The philosophical roots of modern-day environmentalism can be traced back at least as far as the 19th century, to thinkers such as the US naturalist Henry David Thoreau. It was in North America too that green politics first took significant root, as conservation movements were founded, such as the Sierra Club in 1892, helping influence public and private sector leaders like President Theodore Roosevelt.
However, it is Europe that has in recent years been at the center of key sustainability megatrends. For instance, the EU was the first power in the world to introduce – in 2005 – a large-scale carbon trading system, which has helped set the policy agenda for many other governments around the world, from the Asia-Pacific to the Americas. This trajectory has only intensified since the COVID-19 pandemic and Russia’s invasion of Ukraine. There is growing momentum behind the European Green Deal project, with more than 50 major sustainability initiatives rolled out since the signature policy agenda was announced in 2019 by the Ursula von der Leyen-led European Commission.
As the EU seeks to become the world’s first major player to be climate-neutral – its target is by 2050 – its positioning at the forefront of such green agendas is helping to create a pathway for policy innovation, especially around the growing urgency of the energy transition. This is creating new incentives to transform the bloc into a more resource-efficient and competitive economy. One cornerstone of the EU’s green strategy is its taxonomy for sustainable activities – a sustainable finance framework and an important market transparency tool in which Europe is yet again a pioneer and world leader. The taxonomy helps direct investments toward the economic activities most needed for the transition, in line with the European Green Deal’s objectives. In short, it is a classification system that defines criteria for economic activities that are aligned with a net-zero trajectory by 2050 and broader environmental goals other than climate.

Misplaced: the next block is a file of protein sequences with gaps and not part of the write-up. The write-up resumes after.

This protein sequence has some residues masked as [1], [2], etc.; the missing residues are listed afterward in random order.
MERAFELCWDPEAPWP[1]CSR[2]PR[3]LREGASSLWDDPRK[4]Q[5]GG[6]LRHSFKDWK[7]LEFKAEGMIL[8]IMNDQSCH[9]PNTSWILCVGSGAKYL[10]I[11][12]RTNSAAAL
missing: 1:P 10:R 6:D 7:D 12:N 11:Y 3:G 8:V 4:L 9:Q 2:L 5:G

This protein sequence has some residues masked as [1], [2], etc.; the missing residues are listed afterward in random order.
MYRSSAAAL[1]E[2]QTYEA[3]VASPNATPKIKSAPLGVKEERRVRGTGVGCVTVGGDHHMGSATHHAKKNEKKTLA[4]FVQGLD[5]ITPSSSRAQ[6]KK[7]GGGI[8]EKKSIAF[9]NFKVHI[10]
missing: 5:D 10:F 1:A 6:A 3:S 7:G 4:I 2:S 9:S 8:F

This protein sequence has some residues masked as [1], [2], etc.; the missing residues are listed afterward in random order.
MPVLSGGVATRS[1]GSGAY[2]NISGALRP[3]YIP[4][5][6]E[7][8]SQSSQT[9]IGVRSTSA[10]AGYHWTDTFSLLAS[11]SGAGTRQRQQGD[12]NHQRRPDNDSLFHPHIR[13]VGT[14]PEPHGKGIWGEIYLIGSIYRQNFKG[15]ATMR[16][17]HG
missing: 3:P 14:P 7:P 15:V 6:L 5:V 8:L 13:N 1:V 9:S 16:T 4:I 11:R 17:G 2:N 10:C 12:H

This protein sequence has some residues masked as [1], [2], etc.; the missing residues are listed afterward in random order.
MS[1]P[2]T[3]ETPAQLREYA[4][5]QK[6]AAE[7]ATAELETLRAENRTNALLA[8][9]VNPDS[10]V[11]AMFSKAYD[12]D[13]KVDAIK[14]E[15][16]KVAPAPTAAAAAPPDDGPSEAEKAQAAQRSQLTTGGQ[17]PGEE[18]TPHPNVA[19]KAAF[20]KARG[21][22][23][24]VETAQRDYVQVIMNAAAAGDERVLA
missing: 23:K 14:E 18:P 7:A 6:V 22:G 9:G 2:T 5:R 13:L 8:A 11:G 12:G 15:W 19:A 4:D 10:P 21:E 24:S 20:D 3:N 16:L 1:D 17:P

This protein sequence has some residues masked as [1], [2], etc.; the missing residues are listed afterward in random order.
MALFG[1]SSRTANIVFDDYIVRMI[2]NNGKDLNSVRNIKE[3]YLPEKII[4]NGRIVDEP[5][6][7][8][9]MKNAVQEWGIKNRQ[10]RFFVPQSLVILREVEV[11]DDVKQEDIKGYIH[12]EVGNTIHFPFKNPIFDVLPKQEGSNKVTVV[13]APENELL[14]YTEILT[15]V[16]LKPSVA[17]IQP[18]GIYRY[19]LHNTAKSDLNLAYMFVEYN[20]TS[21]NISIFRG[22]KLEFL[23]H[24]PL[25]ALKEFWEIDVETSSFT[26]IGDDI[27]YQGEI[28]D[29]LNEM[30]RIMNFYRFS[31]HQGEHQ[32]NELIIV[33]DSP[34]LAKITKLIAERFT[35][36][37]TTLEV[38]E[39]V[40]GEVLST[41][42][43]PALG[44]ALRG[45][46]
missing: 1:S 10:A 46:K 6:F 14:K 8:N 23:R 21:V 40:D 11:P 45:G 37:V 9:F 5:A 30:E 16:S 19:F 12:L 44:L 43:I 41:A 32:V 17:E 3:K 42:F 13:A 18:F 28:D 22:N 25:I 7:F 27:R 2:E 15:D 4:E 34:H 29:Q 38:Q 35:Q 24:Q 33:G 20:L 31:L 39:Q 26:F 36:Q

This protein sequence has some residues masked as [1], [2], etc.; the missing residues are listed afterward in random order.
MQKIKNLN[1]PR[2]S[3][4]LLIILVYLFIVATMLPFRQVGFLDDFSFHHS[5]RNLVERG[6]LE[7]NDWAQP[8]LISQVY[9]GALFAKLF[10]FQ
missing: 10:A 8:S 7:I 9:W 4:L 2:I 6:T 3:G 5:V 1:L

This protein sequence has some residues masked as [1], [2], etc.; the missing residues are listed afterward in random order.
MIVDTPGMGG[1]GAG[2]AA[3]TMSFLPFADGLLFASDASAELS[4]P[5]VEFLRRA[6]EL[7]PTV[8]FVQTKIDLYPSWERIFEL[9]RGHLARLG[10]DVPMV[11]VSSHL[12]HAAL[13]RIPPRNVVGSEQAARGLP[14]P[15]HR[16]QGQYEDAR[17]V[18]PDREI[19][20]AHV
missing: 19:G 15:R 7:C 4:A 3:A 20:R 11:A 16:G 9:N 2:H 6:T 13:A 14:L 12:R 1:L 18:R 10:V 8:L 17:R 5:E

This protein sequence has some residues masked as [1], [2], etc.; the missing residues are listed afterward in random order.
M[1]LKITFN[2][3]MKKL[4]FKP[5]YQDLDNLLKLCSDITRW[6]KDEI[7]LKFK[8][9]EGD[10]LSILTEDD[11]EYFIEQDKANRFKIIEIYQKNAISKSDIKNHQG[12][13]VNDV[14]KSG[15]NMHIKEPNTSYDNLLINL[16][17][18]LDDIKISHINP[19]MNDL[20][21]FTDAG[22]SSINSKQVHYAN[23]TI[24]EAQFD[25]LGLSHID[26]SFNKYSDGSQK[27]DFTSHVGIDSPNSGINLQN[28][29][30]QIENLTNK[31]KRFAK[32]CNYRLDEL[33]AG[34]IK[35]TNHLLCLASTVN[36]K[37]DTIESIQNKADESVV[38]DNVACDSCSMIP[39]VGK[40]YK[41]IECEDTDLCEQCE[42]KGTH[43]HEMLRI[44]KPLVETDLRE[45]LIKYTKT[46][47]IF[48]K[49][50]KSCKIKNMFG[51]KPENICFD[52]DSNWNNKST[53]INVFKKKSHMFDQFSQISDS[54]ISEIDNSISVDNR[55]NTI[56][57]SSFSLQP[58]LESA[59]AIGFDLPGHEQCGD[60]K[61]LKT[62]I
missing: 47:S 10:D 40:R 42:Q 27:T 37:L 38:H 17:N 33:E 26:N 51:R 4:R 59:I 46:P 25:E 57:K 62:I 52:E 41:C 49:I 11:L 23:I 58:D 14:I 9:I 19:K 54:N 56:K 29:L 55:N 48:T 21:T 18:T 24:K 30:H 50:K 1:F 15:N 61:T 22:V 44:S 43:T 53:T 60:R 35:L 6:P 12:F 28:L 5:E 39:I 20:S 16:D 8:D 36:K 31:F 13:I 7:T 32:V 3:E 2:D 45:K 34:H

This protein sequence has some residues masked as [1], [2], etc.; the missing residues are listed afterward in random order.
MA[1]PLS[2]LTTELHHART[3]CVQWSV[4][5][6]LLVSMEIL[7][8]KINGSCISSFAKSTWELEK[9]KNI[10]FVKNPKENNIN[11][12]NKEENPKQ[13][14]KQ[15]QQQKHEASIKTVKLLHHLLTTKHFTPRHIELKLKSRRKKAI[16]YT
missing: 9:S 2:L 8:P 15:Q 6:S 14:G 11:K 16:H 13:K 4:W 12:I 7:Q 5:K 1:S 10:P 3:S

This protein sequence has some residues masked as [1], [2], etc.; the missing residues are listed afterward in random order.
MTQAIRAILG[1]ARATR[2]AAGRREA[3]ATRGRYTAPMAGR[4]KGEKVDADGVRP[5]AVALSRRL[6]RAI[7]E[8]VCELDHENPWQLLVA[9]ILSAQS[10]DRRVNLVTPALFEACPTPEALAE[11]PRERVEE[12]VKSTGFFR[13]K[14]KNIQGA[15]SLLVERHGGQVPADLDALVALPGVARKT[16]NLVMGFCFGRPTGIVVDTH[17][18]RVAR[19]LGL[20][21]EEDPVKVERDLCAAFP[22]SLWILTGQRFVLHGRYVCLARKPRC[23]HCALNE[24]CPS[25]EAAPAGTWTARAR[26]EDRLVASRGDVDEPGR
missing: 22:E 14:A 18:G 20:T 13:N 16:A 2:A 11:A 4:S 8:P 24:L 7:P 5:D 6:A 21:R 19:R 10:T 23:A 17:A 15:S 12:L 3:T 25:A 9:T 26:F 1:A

The EU taxonomy allows financial and non-financial companies to share a common definition of economic activities that can be considered environmentally sustainable. In this way, it plays an important role in helping the 27 EU member nations to scale up sustainable investment by creating security for investors, protecting private investors from greenwashing, helping companies become more climate-friendly and mitigating market fragmentation. Yet, while the European Commission continues to double down on this sustainability pathway, there is growing domestic and international discontent. On the latter, as the EU increasingly evolves into a global regulatory superpower, there is significant international concern about elements of its green agenda, including the Carbon Border Adjustment Mechanism, which is part of the latest phase of reform to the EU’s carbon trading system.